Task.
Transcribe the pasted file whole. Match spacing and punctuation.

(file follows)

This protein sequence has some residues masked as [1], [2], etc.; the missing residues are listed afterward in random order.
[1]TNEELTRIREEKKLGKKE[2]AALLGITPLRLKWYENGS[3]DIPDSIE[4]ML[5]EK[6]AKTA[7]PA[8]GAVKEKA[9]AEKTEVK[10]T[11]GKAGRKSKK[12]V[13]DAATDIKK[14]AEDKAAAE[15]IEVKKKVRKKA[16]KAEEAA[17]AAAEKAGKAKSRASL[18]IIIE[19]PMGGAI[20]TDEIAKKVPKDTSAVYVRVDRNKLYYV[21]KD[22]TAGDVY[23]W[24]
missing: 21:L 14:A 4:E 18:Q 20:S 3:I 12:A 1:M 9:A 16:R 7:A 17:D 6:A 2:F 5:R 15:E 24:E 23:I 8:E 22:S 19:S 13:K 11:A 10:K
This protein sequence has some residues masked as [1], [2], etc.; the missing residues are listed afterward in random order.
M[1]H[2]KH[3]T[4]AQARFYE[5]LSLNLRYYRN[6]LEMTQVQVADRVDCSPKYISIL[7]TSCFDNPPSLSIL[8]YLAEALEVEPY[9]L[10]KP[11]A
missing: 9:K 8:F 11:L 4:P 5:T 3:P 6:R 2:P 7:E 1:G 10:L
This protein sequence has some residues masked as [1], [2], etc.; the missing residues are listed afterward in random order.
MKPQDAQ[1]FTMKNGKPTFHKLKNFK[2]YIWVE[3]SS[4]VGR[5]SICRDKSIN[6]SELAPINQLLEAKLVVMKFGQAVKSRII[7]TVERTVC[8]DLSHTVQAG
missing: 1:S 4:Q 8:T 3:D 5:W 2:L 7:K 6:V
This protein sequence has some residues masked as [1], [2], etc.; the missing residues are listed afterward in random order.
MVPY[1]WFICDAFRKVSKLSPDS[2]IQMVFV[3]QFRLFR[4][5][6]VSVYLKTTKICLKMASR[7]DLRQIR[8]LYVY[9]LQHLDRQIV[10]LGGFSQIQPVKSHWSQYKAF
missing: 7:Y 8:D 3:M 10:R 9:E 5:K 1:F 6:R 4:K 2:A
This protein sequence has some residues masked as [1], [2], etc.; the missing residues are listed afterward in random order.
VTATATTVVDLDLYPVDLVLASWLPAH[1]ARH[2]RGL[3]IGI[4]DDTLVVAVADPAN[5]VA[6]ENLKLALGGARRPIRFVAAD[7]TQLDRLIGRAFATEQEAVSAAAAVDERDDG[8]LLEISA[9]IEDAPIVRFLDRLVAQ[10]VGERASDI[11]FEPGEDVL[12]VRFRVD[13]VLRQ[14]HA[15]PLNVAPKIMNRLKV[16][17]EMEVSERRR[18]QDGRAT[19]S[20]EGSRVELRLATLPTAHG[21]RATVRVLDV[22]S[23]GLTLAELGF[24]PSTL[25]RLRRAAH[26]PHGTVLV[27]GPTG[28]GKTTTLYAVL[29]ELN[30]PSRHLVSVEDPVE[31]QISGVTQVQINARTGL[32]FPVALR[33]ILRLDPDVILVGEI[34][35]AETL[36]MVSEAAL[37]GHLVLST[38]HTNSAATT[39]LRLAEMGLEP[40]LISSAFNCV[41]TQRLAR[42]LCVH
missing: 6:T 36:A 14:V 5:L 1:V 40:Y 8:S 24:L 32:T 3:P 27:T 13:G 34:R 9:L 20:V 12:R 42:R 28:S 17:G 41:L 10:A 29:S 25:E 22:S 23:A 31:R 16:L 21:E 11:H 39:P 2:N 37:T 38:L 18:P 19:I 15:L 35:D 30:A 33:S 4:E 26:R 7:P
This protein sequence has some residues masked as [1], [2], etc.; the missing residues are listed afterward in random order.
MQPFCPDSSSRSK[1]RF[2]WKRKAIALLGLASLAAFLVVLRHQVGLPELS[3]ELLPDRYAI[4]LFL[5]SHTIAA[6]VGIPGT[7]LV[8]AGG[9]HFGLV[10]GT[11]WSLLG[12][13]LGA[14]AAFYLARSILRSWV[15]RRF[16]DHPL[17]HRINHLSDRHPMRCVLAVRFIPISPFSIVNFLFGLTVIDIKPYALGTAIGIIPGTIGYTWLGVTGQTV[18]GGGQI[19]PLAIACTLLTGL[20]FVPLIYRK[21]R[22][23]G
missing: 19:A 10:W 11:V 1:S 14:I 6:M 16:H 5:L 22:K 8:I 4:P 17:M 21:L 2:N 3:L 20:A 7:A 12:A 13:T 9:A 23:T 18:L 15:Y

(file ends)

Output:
This protein sequence has some residues masked as [1], [2], etc.; the missing residues are listed afterward in random order.
[1]TNEELTRIREEKKLGKKE[2]AALLGITPLRLKWYENGS[3]DIPDSIE[4]ML[5]EK[6]AKTA[7]PA[8]GAVKEKA[9]AEKTEVK[10]T[11]GKAGRKSKK[12]V[13]DAATDIKK[14]AEDKAAAE[15]IEVKKKVRKKA[16]KAEEAA[17]AAAEKAGKAKSRASL[18]IIIE[19]PMGGAI[20]TDEIAKKVPKDTSAVYVRVDRNKLYYV[21]KD[22]TAGDVY[23]W[24]
missing: 21:L 14:A 4:E 18:Q 20:S 3:I 12:A 1:M 9:A 16:R 7:A 17:D 6:A 2:F 5:R 15:E 24:E 23:I 8:E 22:S 19:S 13:K 11:A 10:K
This protein sequence has some residues masked as [1], [2], etc.; the missing residues are listed afterward in random order.
M[1]H[2]KH[3]T[4]AQARFYE[5]LSLNLRYYRN[6]LEMTQVQVADRVDCSPKYISIL[7]TSCFDNPPSLSIL[8]YLAEALEVEPY[9]L[10]KP[11]A
missing: 9:K 8:F 11:L 4:P 5:T 3:P 6:R 2:P 7:E 1:G 10:L
This protein sequence has some residues masked as [1], [2], etc.; the missing residues are listed afterward in random order.
MKPQDAQ[1]FTMKNGKPTFHKLKNFK[2]YIWVE[3]SS[4]VGR[5]SICRDKSIN[6]SELAPINQLLEAKLVVMKFGQAVKSRII[7]TVERTVC[8]DLSHTVQAG
missing: 1:S 4:Q 8:T 3:D 5:W 2:L 7:K 6:V
This protein sequence has some residues masked as [1], [2], etc.; the missing residues are listed afterward in random order.
MVPY[1]WFICDAFRKVSKLSPDS[2]IQMVFV[3]QFRLFR[4][5][6]VSVYLKTTKICLKMASR[7]DLRQIR[8]LYVY[9]LQHLDRQIV[10]LGGFSQIQPVKSHWSQYKAF
missing: 7:Y 8:D 3:M 10:R 9:E 5:K 1:F 6:R 4:K 2:A
This protein sequence has some residues masked as [1], [2], etc.; the missing residues are listed afterward in random order.
VTATATTVVDLDLYPVDLVLASWLPAH[1]ARH[2]RGL[3]IGI[4]DDTLVVAVADPAN[5]VA[6]ENLKLALGGARRPIRFVAAD[7]TQLDRLIGRAFATEQEAVSAAAAVDERDDG[8]LLEISA[9]IEDAPIVRFLDRLVAQ[10]VGERASDI[11]FEPGEDVL[12]VRFRVD[13]VLRQ[14]HA[15]PLNVAPKIMNRLKV[16][17]EMEVSERRR[18]QDGRAT[19]S[20]EGSRVELRLATLPTAHG[21]RATVRVLDV[22]S[23]GLTLAELGF[24]PSTL[25]RLRRAAH[26]PHGTVLV[27]GPTG[28]GKTTTLYAVL[29]ELN[30]PSRHLVSVEDPVE[31]QISGVTQVQINARTGL[32]FPVALR[33]ILRLDPDVILVGEI[34][35]AETL[36]MVSEAAL[37]GHLVLST[38]HTNSAATT[39]LRLAEMGLEP[40]LISSAFNCV[41]TQRLAR[42]LCVH
missing: 6:T 36:A 14:V 5:L 1:V 40:Y 8:S 24:L 32:T 3:P 27:T 13:G 34:R 9:L 20:V 12:R 42:R 28:S 17:G 41:L 10:A 29:S 25:E 22:S 23:A 31:R 16:L 21:E 11:H 39:P 2:N 37:T 38:L 18:P 19:I 15:L 35:D 30:A 33:S 4:E 26:R 7:P
This protein sequence has some residues masked as [1], [2], etc.; the missing residues are listed afterward in random order.
MQPFCPDSSSRSK[1]RF[2]WKRKAIALLGLASLAAFLVVLRHQVGLPELS[3]ELLPDRYAI[4]LFL[5]SHTIAA[6]VGIPGT[7]LV[8]AGG[9]HFGLV[10]GT[11]WSLLG[12][13]LGA[14]AAFYLARSILRSWV[15]RRF[16]DHPL[17]HRINHLSDRHPMRCVLAVRFIPISPFSIVNFLFGLTVIDIKPYALGTAIGIIPGTIGYTWLGVTGQTV[18]GGGQI[19]PLAIACTLLTGL[20]FVPLIYRK[21]R[22][23]G
missing: 19:A 10:W 11:V 1:S 14:I 6:M 16:H 5:L 22:K 8:I 4:P 17:M 21:L 2:N 3:L 20:A 7:A 12:A 13:T 9:A 23:T 18:L 15:Y